Global market research firm Euromonitor International has released a report highlighting the top global consumer trends to watch in 2019.The emerging trends provide insight into changing consumer values and explore how their behaviour is disrupting business globally.
Intelligence is the common thread linking all trends in 2019. In a world full of choices, consumer needs and wants are fast-changing “How we live is so centrally dependent on the choices available that the biggest issue we face is how to make sense of it all,” Euromonitor International director of lifestyles, Gina Westbrook said.
The boundaries of old age are shifting as people live longer and take better care of themselves. Older consumers want to be treated as younger, according to the ‘Age Agnostic’ trend and should be at the centre of business strategies. “Older consumers today have much more in common with the values and priorities of younger generations than one might think,” Westbrook said.
Later lifers are also in better financial shape than the rest of the population, boasting the highest spending power among all age groups. People aged 50-59 years old earned 28% above the average income of all age groups in 2018.
‘Back to Basics for Status’ reflects a growing trend for status-conscious consumers searching for authentic products and experiences who are moving away from overt materialism to simplicity, authenticity and individuality.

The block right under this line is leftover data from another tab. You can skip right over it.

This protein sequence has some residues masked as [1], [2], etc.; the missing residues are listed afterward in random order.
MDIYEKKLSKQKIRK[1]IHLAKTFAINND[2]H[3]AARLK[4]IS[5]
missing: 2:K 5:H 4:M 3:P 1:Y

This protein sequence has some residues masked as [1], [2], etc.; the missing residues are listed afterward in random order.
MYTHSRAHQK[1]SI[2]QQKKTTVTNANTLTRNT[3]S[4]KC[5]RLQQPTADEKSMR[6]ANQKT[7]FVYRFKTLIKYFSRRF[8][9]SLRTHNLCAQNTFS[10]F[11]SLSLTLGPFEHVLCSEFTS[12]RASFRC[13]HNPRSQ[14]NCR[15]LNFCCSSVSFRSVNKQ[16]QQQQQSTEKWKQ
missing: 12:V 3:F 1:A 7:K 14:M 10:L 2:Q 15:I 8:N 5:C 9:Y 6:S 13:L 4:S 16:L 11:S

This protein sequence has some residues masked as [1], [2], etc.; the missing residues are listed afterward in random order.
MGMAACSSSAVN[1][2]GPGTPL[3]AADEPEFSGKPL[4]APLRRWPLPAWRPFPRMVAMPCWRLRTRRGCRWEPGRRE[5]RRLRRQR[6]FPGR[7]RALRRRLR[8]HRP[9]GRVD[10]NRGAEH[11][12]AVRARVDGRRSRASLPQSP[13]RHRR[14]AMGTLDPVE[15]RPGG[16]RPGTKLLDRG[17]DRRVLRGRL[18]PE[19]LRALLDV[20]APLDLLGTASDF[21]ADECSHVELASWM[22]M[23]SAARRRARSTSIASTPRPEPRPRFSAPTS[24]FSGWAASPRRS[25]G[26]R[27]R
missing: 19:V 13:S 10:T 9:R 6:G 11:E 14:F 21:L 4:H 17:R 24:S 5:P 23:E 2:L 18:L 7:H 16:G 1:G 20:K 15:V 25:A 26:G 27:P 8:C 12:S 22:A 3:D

The Loner Living trend will become increasingly important as people, especially older consumers, break the stigma of living alone and embrace their independent lifestyles, Euromonitor International head of lifestyles, Alison Angus said. “Products and services that help these consumers celebrate their proudly independent lifestyles will succeed in capturing this growing market segment.”
‘Everyone is an Expert’ showed the switch in power between retailer and consumer and the need for digital consumers to absorb and share information. As internet retailing continues to increase all industries have to adapt to consumer demands to stay relevant. However, over-reliance on the internet is becoming a source of stress, and this perception is growing fastest in the US, Australia and South Korea.